What's the difference in meaning between "contemporaneously" and "concurrently" in contract verbiage in general? An example could be "the following contracts are being executed contemporaneously" vs "the following contracts are being executed concurrently".

  • There is not enough context in this question to know if there might be a difference. Most legal questions are fact rich.
    – ohwilleke
    Commented Nov 26, 2016 at 15:23
  • @ohwilleke I was actually interested in the difference in meaning in those two words in general. I'll revise my question to better reflect.
    – g491
    Commented Nov 26, 2016 at 16:51
  • @g491 if you are looking for English meanings rather than legal ones, English se is a better fit.
    – Dale M
    Commented Nov 26, 2016 at 20:10
  • @g491 If you are looking for different legal meanings of two words in general you are likely to lead yourself astray. The assumption that words have a general legal meaning that applies in the same way in different contexts is frequently incorrect. It is unsound to assume that because you know what a word means in one sentence of even the same document that it will mean the same thing in a different sentence of that document (e.g. the word "significantly" has two different meanings when used in different sentences in Treas. Reg. 1.83-1 that was the subject to a recent question in this forum).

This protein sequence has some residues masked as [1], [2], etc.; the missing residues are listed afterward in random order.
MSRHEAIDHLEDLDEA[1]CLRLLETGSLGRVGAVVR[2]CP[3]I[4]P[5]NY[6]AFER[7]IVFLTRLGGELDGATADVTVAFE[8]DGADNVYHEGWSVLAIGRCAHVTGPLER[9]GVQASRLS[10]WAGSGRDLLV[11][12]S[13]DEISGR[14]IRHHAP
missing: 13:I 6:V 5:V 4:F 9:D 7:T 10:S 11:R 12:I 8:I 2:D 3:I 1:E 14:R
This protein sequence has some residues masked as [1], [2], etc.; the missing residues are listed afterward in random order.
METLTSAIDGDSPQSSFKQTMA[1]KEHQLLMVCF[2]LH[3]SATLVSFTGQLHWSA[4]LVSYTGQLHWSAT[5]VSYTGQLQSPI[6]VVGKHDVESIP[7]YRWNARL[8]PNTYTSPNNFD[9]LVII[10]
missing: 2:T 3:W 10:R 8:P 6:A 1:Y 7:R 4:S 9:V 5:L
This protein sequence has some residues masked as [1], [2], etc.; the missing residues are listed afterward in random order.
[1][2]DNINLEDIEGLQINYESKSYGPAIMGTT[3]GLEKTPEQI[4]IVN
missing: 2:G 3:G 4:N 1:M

– ohwilleke
    Commented Nov 28, 2016 at 0:35

1 Answer 1


Absent some explicit definition to the contrary, words in contracts assume their conventional connotations.

Absent any particular context, contemporaneous is synonymous with concurrent. However, one could argue that the latter connotes more strict simultaneity.

A good contract would specify its terms to avoid any such ambiguity.

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